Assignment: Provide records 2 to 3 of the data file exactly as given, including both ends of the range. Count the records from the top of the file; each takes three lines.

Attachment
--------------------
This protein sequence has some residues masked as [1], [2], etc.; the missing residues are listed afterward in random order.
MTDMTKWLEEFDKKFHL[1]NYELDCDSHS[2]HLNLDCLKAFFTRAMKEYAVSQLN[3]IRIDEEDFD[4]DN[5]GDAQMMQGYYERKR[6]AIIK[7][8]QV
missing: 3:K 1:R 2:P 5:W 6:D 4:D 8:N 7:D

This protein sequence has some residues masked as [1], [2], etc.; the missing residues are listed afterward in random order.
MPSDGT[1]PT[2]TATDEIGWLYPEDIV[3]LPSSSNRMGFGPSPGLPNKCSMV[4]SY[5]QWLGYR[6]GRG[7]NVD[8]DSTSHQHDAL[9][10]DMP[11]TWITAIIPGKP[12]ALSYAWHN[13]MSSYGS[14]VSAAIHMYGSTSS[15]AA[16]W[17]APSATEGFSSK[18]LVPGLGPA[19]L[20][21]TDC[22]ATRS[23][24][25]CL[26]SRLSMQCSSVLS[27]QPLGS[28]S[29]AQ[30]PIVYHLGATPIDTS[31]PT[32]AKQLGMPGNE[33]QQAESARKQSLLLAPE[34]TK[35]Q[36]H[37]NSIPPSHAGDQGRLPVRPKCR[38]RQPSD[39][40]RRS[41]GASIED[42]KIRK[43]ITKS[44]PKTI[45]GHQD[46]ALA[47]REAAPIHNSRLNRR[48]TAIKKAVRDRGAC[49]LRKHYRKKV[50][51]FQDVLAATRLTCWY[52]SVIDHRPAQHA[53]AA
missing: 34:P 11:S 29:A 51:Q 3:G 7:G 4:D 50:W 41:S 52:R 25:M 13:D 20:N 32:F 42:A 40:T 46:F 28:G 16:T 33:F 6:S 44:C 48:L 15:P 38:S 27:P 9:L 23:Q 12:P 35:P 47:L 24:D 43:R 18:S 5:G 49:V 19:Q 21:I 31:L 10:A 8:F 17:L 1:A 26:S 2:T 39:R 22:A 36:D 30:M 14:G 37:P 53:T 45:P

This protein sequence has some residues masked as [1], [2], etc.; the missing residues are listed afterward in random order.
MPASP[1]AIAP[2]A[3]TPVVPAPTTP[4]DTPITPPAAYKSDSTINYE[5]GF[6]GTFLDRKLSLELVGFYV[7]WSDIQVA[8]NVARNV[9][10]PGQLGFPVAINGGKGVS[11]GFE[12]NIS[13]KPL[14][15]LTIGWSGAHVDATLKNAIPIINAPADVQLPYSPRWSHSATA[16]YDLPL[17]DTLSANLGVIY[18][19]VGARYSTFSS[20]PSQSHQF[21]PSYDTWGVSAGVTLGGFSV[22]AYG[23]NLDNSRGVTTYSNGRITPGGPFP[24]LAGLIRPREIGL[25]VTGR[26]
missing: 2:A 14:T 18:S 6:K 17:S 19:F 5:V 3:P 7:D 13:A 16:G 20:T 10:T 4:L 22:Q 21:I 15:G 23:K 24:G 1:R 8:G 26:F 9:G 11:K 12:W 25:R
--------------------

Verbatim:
This protein sequence has some residues masked as [1], [2], etc.; the missing residues are listed afterward in random order.
MPSDGT[1]PT[2]TATDEIGWLYPEDIV[3]LPSSSNRMGFGPSPGLPNKCSMV[4]SY[5]QWLGYR[6]GRG[7]NVD[8]DSTSHQHDAL[9][10]DMP[11]TWITAIIPGKP[12]ALSYAWHN[13]MSSYGS[14]VSAAIHMYGSTSS[15]AA[16]W[17]APSATEGFSSK[18]LVPGLGPA[19]L[20][21]TDC[22]ATRS[23][24][25]CL[26]SRLSMQCSSVLS[27]QPLGS[28]S[29]AQ[30]PIVYHLGATPIDTS[31]PT[32]AKQLGMPGNE[33]QQAESARKQSLLLAPE[34]TK[35]Q[36]H[37]NSIPPSHAGDQGRLPVRPKCR[38]RQPSD[39][40]RRS[41]GASIED[42]KIRK[43]ITKS[44]PKTI[45]GHQD[46]ALA[47]REAAPIHNSRLNRR[48]TAIKKAVRDRGAC[49]LRKHYRKKV[50][51]FQDVLAATRLTCWY[52]SVIDHRPAQHA[53]AA
missing: 34:P 11:S 29:A 51:Q 3:G 7:G 4:D 50:W 41:S 52:R 25:M 13:D 20:N 32:F 42:A 40:T 46:F 28:G 16:T 33:F 6:S 44:C 48:L 15:P 38:S 27:P 9:L 23:Q 12:P 35:P 47:L 24:D 43:R 18:S 5:G 49:V 19:Q 21:I 31:L 10:A 8:F 17:L 1:A 26:S 2:T 39:R 22:A 36:D 30:M 14:G 37:P 53:T 45:P

This protein sequence has some residues masked as [1], [2], etc.; the missing residues are listed afterward in random order.
MPASP[1]AIAP[2]A[3]TPVVPAPTTP[4]DTPITPPAAYKSDSTINYE[5]GF[6]GTFLDRKLSLELVGFYV[7]WSDIQVA[8]NVARNV[9][10]PGQLGFPVAINGGKGVS[11]GFE[12]NIS[13]KPL[14][15]LTIGWSGAHVDATLKNAIPIINAPADVQLPYSPRWSHSATA[16]YDLPL[17]DTLSANLGVIY[18][19]VGARYSTFSS[20]PSQSHQF[21]PSYDTWGVSAGVTLGGFSV[22]AYG[23]NLDNSRGVTTYSNGRITPGGPFP[24]LAGLIRPREIGL[25]VTGR[26]
missing: 2:A 14:T 18:S 6:K 17:S 19:F 5:V 3:P 7:D 13:A 16:G 20:T 10:T 4:L 22:Q 21:I 15:G 23:K 24:G 1:R 8:G 26:F 9:G 11:K 12:W 25:R